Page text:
Thus, the subsidence- settling processes are particularly noticed in case of thermal power stations located at the central part of coal open cast areas. Rogojelu thermal power station is located n the lower terrace of Jiu river which is approximately 13 m thick and the host rock consist of clays and Pliocene marne alternations of about 14.5 m, overlying a coal layer and an under pressure aquifer layer underlying it.. The underground water level decrease led to the modification of the tensions existing in the field, in the sense that such tensions increased and determined the settling of rocks and implicitly the subsidence occurrence. The time process evolution is monitored by means of topographic measurements performed on the thermal power station platform. The settling process due to the aquifer fine grain layer dewatering and consolidation is not expected to be more than 10 up to 20 cm thick at the central part of the settling area. The settling process will decrease accordingly as the dewatered area is farther.
 
The coal exploitation from Oltenia open casts requires the descent of the water levels of underground waters by more than 50-100m, and determines the occurrence of rock settling and subsidence process which may impact the slopes and hillsides from around as well as the constructions located within the impact area.
 
Further to dewatering works performed since 1990 in Rovinari basin, the hydrostatic level of the water decreased and it impacted the water supply to the villages neighboring the open casts. About 90 million m 3 of water resulted at dewatering drillings and open cast pump stations, are discharged from this basin open casts.
 
In most cases, the designs of some useful mineral mining operations do not consider the value of drinking water reserves existing within the future mining fields, the deposit dewatering being mentioned only as technical measure to protect the mining works against water infiltration. Besides the effective loss of drinking water reserves, the dewatering process of mineral deposits disturb the entire hydrographic regime of the area and it results in a negative impact on the surface fauna and flora.
 
The subsidence caused by the underground mines is indicated by the occurrence of some subsidence events of different sizes and by the risks the constructions in the area are facing. The mining subsidence occurs in all rock types and the underground voids create the conditions generating such events. The exception consists of small voids located at large depth in compact rocks.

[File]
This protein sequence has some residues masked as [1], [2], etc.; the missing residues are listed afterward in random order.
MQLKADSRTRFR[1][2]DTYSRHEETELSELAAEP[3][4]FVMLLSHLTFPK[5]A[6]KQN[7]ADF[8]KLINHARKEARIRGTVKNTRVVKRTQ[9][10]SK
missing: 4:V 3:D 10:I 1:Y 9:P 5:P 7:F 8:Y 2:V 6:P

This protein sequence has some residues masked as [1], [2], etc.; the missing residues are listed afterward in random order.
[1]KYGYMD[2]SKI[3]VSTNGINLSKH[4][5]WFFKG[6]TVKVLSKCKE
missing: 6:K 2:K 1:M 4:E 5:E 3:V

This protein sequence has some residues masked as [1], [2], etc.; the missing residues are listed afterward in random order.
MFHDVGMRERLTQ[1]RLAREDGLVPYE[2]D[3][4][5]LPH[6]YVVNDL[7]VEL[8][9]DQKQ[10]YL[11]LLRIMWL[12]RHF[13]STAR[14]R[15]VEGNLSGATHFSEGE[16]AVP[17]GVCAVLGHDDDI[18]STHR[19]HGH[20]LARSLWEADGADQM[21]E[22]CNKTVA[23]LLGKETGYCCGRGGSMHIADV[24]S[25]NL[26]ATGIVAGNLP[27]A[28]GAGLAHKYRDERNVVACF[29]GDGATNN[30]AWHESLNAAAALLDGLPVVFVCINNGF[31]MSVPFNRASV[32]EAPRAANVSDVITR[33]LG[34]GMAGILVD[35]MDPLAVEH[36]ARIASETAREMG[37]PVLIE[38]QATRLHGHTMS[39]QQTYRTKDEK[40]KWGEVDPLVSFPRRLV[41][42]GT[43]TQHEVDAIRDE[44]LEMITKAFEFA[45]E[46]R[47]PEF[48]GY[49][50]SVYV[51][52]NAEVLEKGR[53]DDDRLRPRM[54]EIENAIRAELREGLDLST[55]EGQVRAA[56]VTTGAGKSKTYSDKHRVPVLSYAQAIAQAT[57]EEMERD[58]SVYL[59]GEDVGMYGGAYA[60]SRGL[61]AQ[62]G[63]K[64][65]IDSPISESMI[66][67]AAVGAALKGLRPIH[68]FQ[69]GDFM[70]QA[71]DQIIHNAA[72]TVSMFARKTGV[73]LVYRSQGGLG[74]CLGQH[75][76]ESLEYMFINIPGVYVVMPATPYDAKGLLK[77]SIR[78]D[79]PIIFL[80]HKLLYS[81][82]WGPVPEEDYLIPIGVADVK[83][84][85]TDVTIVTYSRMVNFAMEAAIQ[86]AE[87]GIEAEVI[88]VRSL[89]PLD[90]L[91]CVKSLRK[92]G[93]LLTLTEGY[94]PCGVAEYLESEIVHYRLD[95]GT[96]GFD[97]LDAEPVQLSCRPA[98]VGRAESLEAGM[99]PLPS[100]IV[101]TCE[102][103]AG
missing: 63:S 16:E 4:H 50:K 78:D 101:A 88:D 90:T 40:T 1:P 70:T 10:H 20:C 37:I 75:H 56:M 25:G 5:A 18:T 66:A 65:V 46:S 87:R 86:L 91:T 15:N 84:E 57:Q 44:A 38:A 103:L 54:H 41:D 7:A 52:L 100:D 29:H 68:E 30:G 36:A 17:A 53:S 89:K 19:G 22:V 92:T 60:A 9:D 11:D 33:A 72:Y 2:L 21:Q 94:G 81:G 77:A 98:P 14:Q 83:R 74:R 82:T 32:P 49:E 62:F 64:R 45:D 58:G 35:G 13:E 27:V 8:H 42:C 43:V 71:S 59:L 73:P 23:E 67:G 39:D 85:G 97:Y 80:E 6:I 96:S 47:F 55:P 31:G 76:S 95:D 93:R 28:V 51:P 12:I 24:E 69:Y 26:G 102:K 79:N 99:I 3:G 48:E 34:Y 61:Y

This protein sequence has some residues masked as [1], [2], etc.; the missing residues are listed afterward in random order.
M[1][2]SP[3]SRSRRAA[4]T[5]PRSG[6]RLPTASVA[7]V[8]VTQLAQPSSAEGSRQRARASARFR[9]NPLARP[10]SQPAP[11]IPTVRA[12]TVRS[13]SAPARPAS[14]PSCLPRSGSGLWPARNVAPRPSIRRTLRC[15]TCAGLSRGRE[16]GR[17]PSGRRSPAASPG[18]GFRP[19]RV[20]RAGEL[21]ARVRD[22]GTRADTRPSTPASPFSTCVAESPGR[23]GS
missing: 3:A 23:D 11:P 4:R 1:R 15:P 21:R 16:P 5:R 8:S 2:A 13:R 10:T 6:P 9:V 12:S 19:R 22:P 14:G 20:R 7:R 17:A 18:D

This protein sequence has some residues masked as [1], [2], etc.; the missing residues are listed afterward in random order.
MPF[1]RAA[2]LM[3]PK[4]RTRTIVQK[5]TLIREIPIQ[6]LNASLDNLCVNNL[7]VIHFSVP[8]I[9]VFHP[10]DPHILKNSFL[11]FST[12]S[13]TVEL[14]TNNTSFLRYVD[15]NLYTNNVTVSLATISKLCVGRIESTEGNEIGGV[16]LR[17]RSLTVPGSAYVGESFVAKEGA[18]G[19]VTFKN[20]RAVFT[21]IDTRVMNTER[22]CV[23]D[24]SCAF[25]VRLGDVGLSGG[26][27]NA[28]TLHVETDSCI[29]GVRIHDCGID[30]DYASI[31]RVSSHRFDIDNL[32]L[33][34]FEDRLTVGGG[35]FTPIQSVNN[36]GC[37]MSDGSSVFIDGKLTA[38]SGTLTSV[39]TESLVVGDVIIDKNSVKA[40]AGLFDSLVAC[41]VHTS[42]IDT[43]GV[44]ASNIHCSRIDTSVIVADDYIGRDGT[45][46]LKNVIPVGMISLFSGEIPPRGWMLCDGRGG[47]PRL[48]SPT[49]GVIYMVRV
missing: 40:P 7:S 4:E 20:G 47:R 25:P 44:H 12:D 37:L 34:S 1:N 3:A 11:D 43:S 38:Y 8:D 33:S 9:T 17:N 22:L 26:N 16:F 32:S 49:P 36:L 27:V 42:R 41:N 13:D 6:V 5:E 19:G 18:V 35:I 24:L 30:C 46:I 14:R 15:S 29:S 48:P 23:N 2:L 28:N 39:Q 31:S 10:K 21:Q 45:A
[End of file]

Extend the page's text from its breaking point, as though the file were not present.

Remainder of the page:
The efforts around the underground voids are redistributed determining the occurrence of a closure trend due to the rock movement to the inner part. This dynamics is transmitted to the surface by loosening, settling and caving of rocks situated above the void. There results the formation of some caving beds of subsidence of even of caving cones. In the zones close to the initial subsidence there occur other cracks and dishevelment indicating the extension of the subsidence process. The mining subsidence is differently indicated depending on the deposit features related to layer thickness and inclination, rock physical and mechanic properties, tectonics and local hydro-geology and, of course, the adopted mining technologies. The land surface deformation is a complex process and it is identified by the subsidence bed depth (vertical movement) inclination and horizontal movement (towards the inner part of the subsidence bed).
 
As a result of the underground technological processes, horizontal extension deformation and vertical breaking deformation are sent to the surface and thus, subsidence process occurs forming sometimes, large extension beds.

The vertical deformations determined by the lignite underground mining vary between 100-3,500mm and sometimes, there were noticed spectacular subsidence of 5 - 6 m (figure 3).

 
RESETTLEMENTS
 
Until the time of the lignite reserves of Oltenia basin depletion, 56 localities were impacted and 24 of them were entirely impacted. There have been resettled 2,200 individual properties, 40 social-municipal constructions, 5 churches and 6 churchyards so far. For thee population from the impacted localities, the mining companies constructed new houses situated on new sites agreed with the territorial administration representatives and located outside the open cast impact area. Also, there were reconstructed the churches in the new localities using fragments, sculptures, paintings, crosses, altars etc. in order to preserve at the extent to which it is possible, the local particularities.
 
MINE EXPLOITATION IMPACT ON WATERS
 
The open cast operations results in a smaller impact on underground water quality, but they have a significant impact on the hydrostatic level. In case of lignite deposits, the hydro-geology influences the applied mining technologies both in case of underground and open cast operations. Prior to opening the mining fields, there were carried out investigation works of the aquifer horizons and the hydro-geological parameters, the dewatering technical methods and the hydrotechnical works were determined to allow the exploitation of the lignite layers under maximum safety. Thus, taking into account the hydro-geological characteristics of the region and the requirements of the mining activity, different methods and dewatering techniques were used as well as the dewatering large diameter drill hole equipped with submerging pumps, dewatering trenches and galleries.